# Graphene modulators

## Capacitive and Inductive Tuning of Meta-Surfaces Electromagnetic Response

Metamaterials are typically comprised of highly resonant plasmonic elements which have a spectrally-narrow response. The ability to actively control the resonant constitutive elements of metamaterials enables dynamic tunability of their optical response and can potentially expand the range of their applications even further. A variety of approaches to achieving dynamic tunability have recently emerged. They rely on integrating metamaterials with various optically active materials such as semiconductors with electrically/optically controlled free carriers, liquid crystals, and nonlinear media.

To better understand the concept of frequency tuning, it is instructive to represent a resonant metasurface element as an L-C circuit possessing resonance frequency $\omega = \sqrt {LC}$. Addition of optically active materials to the resonant metasurface increases the capacitance C (due to field expulsion) and decreases the inductance L (due to image currents). However the change of C usually dominates that of L which makes blueshifting more challenging to achieve than redshifting using conventional materials. Here we propose an approach to blue-shifting metamaterials’ resonances in the mid-infrared part of the spectrum by enveloping them in a 'zero-volume' nearly-lossless plasmonic material: the single-layer grapheme (SLG). SLG, due to its vanishing out-of-plane polarizability, hence the name zero-volume, does not alter the capacitance, however, here we show both theoretically and experimentally, that it modifies the inductance, and accordingly induces blueshifting. Based on perturbation theory, we show that spectral shift $Re \{ \Delta \omega \}$ and spectral broadening $Im \{ \Delta \omega \}$ relate to the surface conductivity of graphene $\sigma (\omega)$: $Re \{\Delta \omega \} / Im \{ \Delta \omega \} = Im \{ \sigma \} / Re \{ \sigma \}$, which we will use to extract Fermi level and scattering rate in graphene.

## Inductive Tuning of Fano-Resonant Meta-Surfaces Using Plasmonic Response of Graphene in Mid-IR

To illustrate the uniqueness of the mid-IR frequency range for low-loss graphene response, we plot in Figure 1a the ratio of the reactive (inductive or capacitive) to resistive conductivities of moderately doped SLG. Clearly, the large ratio $Im (\sigma) \gg Re (\sigma)$is achieved only in the mid-IR frequency range. A metasurface composed of a periodic arrangement of a $\pi$ element was designed, which supports two resonances with distinct lifetimes: a bright dipolar mode and a dark quadrupolar mode; the interference between the two resonances results in a spectrally sharp Fano feature. Figure 1b predicts how the spectral position of both resonances blueshifts when a moderately doped single-layer graphene (SLG) is transferred onto the metasurface. The magnitude of the blueshift increases monotonically with the SLG’s Fermi level $E_F$. Because of the larger field enhancement on the surface, the shift of the quadrupolar resonance is more pronounced compared to that of the dipolar resonance.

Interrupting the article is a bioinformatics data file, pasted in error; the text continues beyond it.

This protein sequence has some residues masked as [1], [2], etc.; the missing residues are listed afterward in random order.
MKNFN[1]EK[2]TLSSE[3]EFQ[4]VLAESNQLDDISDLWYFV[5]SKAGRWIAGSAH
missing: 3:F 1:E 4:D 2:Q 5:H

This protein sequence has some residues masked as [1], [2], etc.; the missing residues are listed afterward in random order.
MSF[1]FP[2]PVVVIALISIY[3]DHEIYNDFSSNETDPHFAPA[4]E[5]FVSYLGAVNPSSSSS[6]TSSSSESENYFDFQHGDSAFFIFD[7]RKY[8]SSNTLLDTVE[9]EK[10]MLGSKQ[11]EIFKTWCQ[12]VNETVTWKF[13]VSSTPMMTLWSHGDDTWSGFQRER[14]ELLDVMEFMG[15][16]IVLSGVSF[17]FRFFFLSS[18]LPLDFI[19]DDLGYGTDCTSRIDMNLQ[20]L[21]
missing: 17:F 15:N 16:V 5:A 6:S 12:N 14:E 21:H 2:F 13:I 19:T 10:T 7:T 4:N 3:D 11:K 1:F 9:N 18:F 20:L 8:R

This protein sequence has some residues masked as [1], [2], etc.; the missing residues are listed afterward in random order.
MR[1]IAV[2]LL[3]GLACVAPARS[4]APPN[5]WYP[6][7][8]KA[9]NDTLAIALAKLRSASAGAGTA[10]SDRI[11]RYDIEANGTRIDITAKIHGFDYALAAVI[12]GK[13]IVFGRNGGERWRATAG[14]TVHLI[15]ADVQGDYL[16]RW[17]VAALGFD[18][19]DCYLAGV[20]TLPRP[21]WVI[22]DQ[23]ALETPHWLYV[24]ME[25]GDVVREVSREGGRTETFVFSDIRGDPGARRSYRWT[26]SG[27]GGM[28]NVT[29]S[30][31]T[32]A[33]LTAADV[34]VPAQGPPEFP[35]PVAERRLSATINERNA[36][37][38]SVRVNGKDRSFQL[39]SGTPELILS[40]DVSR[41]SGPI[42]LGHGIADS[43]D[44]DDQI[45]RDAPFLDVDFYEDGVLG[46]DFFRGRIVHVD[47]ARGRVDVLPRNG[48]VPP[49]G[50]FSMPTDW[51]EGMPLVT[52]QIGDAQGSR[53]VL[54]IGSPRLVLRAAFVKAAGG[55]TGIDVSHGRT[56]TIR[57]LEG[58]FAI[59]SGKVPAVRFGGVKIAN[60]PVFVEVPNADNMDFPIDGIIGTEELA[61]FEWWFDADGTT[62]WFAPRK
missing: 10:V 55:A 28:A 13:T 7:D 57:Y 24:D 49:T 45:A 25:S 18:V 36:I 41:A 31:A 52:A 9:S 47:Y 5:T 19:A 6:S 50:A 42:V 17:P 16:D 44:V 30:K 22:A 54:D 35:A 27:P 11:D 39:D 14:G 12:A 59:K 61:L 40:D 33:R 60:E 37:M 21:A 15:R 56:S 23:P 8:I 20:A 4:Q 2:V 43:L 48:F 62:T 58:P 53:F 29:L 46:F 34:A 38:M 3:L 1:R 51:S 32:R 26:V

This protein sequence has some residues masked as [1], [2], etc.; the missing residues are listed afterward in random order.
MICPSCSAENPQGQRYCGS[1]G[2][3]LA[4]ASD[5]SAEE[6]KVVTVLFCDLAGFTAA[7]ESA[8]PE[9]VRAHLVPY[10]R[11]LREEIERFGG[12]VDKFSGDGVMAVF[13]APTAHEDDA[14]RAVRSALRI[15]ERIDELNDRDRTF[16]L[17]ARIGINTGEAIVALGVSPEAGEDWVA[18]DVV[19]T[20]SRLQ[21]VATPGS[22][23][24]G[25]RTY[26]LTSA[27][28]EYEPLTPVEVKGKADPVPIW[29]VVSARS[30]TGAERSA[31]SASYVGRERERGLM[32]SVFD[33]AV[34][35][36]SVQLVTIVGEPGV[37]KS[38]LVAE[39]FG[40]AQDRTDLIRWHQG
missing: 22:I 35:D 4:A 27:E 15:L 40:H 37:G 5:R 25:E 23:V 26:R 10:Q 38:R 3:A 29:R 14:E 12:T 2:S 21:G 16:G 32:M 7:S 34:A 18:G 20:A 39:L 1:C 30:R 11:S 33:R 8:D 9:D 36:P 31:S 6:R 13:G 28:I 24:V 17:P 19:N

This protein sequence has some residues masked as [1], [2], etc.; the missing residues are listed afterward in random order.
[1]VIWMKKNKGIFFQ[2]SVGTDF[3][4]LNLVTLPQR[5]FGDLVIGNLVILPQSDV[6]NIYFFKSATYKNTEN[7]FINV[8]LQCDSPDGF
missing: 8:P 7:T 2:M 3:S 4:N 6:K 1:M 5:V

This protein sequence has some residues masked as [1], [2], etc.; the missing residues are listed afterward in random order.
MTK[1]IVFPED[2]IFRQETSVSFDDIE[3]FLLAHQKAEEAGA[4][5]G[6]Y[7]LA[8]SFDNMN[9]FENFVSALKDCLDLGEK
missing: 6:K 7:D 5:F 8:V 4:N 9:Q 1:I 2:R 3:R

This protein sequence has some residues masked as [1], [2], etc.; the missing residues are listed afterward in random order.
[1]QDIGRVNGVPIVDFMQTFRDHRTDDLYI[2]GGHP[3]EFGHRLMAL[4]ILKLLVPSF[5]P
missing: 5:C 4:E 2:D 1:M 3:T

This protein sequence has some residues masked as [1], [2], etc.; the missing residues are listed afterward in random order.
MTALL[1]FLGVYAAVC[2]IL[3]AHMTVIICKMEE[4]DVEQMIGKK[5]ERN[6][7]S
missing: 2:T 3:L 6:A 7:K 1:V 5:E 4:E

Figure 1. (a) Mid-IR is the only spectral window where moderately-doped graphene acts as a plasmonic low-loss material. (b) Reflectivity spectra of a graphene-covered π metasurface for a y-polarized incident light as calculated from COMSOL for different values of $E_F$.

## Strong Modulation of Mid-IR Light Using Electrostatic Gating of Graphene

Plasmonic metasurfaces enhance light-matter interaction by focusing light into extremely subwavelength dimensions. These carefully designed structures have been used in extremely thin optical component which can mold the wavefront with exciting applications in optical lenses and beam steering as well as biosensing applications. Adding dynamic tunability to these devices opens up the possibility for interesting application in single pixel detection and 3D imaging as well as optical modulators and switches. However the existing approaches for designing active optical devices in infrared, are either slow or have small refractive index change. Graphene-loaded plasmonic antennas was recently utilized for high-speed modulation of Infrared light However the achieved modulation depth (MD) did not exceed 30%. We take advantage of graphene integration with Fano-resonant metasurface to achieve MD of 1000%.

Figure 2. (a) Schematic of the back-gated SLG hybridized with a metamaterial (b) The SEM picture of the fabricated metasurface on top of SLG graphene. The inset show a unit cell of the MM on SLG.